Russia and China have advanced in nuclear tech and deployed new nukes, whereas the United States hasn’t deployed anything since the Minuteman III in the early 1990’s… and now, can’t even test. Russia has in fact surpassed the U.S. with its nuclear arsenal.
The U.S. nuclear arsenal is still ran off 70’s floppy disc era technology, too (See also HERE).
This is your America today.
This is how crippled America has become… and the public is too busy following the Kardashians to pay attention, know what’s going on.
Test readiness shortfalls include lack of people, infrastructure to gauge reliability of nuclear arms
The United States is losing the capability to conduct underground nuclear tests that could be needed in the future to gauge the reliability of the nuclear arsenal.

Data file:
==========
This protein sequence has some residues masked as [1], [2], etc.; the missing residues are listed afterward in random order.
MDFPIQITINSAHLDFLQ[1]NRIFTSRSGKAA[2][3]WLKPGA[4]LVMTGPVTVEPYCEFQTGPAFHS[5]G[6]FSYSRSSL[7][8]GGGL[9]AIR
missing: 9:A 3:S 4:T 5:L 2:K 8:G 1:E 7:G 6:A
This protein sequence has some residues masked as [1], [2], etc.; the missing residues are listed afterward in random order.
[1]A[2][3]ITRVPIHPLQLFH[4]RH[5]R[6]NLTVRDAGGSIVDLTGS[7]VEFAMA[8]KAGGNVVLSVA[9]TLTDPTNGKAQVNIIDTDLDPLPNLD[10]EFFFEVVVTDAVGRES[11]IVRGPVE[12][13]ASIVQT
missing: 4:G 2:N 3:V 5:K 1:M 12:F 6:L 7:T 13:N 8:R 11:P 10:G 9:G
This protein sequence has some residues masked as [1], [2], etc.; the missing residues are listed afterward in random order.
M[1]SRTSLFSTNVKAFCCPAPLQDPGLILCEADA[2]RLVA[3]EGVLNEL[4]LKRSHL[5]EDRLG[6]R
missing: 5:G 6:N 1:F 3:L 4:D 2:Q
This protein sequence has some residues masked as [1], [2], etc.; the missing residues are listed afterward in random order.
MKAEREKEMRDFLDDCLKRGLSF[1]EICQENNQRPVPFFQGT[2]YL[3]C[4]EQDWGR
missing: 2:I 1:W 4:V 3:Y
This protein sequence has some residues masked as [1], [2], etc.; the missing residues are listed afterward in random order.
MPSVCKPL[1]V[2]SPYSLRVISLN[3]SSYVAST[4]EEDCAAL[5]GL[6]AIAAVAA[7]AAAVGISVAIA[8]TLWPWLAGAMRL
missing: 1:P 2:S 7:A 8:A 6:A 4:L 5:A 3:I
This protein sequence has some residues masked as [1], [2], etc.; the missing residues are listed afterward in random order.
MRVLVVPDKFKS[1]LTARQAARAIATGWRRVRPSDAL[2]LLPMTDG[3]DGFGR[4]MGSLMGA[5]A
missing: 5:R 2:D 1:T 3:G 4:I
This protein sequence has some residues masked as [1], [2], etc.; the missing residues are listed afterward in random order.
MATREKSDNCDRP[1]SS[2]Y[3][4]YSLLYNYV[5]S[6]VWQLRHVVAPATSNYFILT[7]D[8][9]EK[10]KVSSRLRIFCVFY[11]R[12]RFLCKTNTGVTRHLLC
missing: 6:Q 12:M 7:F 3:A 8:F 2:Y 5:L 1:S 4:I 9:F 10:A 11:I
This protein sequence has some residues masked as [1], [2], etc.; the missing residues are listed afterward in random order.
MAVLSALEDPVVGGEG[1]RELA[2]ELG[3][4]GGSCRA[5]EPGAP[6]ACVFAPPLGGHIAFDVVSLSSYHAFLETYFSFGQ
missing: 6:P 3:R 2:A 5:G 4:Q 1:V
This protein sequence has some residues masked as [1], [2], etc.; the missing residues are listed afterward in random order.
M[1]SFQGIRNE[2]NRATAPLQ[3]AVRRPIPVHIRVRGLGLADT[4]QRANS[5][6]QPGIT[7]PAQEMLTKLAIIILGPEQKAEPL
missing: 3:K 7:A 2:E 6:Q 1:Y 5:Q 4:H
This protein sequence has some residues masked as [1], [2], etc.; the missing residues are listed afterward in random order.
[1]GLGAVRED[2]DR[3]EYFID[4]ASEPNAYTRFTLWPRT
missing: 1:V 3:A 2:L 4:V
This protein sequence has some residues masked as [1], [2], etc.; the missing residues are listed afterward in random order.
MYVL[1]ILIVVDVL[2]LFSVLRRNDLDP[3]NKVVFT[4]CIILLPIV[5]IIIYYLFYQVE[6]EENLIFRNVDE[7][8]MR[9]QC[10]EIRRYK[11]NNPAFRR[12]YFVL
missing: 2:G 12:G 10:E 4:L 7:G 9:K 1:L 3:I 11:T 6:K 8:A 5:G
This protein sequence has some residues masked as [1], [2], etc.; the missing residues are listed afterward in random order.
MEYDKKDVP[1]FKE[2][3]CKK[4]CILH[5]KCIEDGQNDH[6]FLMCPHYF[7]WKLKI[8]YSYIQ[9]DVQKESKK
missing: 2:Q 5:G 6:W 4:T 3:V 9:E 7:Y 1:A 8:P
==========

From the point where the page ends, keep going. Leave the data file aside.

According to John C. Hopkins, former head of nuclear testing at Los Alamos National Laboratory, the Energy Department needs to bolster testing capabilities that could be needed in a future national emergency.
“With every day that passes, the United States grows more out of practice and out of resources—including the most important resource: people with experience—that are critical to nuclear testing,” Hopkins stated in an article published Wednesday in the Los Alamos newsletter. Continue reading
China launched its first freight train to London on Sunday, according to the China Railway Corporation.
The train will travel from Yiwu West Railway Station in Zhejiang Province, Eastern China to Barking, London, taking 18 days to travel over 7,400 miles. Continue reading
Many working-class Americans, who had traditionally put their faith in the Democratic Party to deliver for them, voted Republican for the first time. In contrast, the Democrats, filled with the false confidence of urban progressives, condescended to call the working-class voter base uneducated and deplorable.
So, what did Americans vote for? How will Donald Trump “Make American Great Again”? Continue reading